The Bush administration put relentless pressure on interrogators to use harsh methods on detainees in part to find evidence of cooperation between al Qaida and the late Iraqi dictator Saddam Hussein’s regime, according to a former senior U.S. intelligence official and a former Army psychiatrist.
Such information would’ve provided a foundation for one of former President George W. Bush’s main arguments for invading Iraq in 2003. No evidence has ever been found of operational ties between Osama bin Laden’s terrorist network and Saddam’s regime.
The use of abusive interrogation — widely considered torture — as part of Bush’s quest for a rationale to invade Iraq came to light as the Senate issued a major report tracing the origin of the abuses and President Barack Obama opened the door to prosecuting former U.S. officials for approving them. [continued…]
Editor’s Comment — Interrogation is used for extracting information. Torture is used to force confessions.
It’s not about getting the victim to tell you something you don’t yet know; it’s about getting the victim to say what you want to hear.
The New York Times refers to Dr James E. Mitchell as a mastermind of the torture program. In a telling quote that sounds like an account straight from the Spanish Inquisition — who’s purpose was to force confessions — we learn:
“Jim believed that people of this ilk would confess for only one reason: sheer terror,” said one CIA official who had discussed the matter with Dr. Mitchell.
There you have it: this was about forcing confessions.
Waterboarding someone dozens of times in order to gain new information makes no sense. Repeated application in order to force a confession makes perfect sense.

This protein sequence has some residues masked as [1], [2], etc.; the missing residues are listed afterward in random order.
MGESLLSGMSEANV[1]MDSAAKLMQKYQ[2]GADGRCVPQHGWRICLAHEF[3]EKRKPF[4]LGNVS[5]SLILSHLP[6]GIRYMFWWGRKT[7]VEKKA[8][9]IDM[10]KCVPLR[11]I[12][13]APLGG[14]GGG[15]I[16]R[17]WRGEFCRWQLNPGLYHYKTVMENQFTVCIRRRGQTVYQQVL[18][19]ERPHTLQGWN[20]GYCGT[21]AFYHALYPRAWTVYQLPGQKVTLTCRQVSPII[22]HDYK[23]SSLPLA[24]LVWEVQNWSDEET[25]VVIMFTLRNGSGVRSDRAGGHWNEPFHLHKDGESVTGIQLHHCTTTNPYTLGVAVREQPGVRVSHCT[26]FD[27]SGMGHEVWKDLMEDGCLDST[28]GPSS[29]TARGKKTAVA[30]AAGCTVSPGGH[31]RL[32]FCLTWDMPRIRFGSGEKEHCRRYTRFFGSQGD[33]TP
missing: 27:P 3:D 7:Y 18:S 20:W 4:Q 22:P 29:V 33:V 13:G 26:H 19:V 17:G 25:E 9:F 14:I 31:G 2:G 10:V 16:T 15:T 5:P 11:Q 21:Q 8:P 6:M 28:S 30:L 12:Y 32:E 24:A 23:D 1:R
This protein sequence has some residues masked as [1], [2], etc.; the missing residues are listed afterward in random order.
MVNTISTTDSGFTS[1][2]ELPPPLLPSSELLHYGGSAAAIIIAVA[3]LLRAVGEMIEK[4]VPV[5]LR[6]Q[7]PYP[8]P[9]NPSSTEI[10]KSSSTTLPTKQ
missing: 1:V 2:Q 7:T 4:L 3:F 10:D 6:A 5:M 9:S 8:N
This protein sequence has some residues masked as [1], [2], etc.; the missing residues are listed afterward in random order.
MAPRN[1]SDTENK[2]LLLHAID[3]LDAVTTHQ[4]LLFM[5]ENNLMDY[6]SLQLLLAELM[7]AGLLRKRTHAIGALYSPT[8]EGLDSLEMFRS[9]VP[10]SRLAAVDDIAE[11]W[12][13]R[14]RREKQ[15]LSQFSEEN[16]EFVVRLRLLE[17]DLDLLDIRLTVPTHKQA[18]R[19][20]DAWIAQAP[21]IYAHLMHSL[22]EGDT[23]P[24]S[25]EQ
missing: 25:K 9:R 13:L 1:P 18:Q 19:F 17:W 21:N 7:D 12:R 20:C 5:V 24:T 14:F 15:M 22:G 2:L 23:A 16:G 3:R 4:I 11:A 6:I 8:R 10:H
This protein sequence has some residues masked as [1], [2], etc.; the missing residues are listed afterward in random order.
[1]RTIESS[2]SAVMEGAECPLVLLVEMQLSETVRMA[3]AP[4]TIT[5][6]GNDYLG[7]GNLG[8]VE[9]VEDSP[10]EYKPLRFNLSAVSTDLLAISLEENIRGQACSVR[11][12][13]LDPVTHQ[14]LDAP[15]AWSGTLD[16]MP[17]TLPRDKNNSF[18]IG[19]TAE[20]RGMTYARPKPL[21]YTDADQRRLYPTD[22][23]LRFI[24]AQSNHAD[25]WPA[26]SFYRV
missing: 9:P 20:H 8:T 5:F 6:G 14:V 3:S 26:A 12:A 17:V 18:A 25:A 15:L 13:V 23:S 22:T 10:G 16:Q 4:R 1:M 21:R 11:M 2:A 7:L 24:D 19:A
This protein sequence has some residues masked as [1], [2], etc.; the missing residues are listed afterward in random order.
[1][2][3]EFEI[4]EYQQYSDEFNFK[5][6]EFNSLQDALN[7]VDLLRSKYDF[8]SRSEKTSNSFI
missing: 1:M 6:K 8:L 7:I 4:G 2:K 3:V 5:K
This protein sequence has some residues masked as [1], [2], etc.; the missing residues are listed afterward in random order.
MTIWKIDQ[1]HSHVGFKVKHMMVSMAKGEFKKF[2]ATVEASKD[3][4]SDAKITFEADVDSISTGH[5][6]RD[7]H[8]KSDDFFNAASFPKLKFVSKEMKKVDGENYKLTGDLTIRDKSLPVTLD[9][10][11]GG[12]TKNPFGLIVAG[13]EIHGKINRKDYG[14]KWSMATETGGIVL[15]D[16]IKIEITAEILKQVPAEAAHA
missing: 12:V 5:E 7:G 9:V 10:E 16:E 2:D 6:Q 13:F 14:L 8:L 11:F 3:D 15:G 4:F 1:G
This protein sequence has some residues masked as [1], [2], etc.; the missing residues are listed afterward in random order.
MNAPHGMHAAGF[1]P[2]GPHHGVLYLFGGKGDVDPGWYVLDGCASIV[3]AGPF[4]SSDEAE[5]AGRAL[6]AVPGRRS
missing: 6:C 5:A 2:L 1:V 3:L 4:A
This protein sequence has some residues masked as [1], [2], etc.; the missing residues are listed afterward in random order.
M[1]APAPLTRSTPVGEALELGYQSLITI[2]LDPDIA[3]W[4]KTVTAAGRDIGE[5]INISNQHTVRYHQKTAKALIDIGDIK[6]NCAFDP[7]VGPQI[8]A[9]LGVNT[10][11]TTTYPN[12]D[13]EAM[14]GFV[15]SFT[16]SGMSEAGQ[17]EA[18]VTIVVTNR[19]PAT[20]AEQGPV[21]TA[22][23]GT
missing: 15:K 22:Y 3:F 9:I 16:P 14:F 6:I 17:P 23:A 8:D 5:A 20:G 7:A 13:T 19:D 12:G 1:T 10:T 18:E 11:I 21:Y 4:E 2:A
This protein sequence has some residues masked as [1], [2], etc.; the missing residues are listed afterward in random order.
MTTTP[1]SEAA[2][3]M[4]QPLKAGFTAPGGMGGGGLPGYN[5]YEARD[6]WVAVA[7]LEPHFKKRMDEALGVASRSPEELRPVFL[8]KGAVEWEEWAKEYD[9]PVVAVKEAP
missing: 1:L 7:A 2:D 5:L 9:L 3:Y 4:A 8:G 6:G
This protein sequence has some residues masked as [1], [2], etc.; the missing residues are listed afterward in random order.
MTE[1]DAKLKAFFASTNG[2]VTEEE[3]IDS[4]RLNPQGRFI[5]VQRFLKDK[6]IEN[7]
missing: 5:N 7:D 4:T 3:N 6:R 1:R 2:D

The program began with Central Intelligence Agency leaders in the grip of an alluring idea: They could get tough in terrorist interrogations without risking legal trouble by adopting a set of methods used on Americans during military training. How could that be torture?
In a series of high-level meetings in 2002, without a single dissent from cabinet members or lawmakers, the United States for the first time officially embraced the brutal methods of interrogation it had always condemned.
This extraordinary consensus was possible, an examination by The New York Times shows, largely because no one involved — not the top two C.I.A. officials who were pushing the program, not the senior aides to President George W. Bush, not the leaders of the Senate and House Intelligence Committees — investigated the gruesome origins of the techniques they were approving with little debate. [continued…]
Editor’s Comment — To hear this story the way the New York Times tells it, then-CIA director George Tenet and his sidekick John McLaughlin added up to a stellar torture sales team. The leaders of the Bush administration passively swallowed the pitch. Good faith was flowing from every direction. It’s yet another ripping yarn in the never ending tale of American innocence. How dreadful that so many eager patriots could have unwittingly become party to the very un-American practice of torture. It’s a great narrative, but somehow it doesn’t quite ring true.
The part that’s missing here is the context — not the context of the United States in a condition of high alert, but the context of an administration that months before had declared its willingness to take the gloves off and operate in the dark side.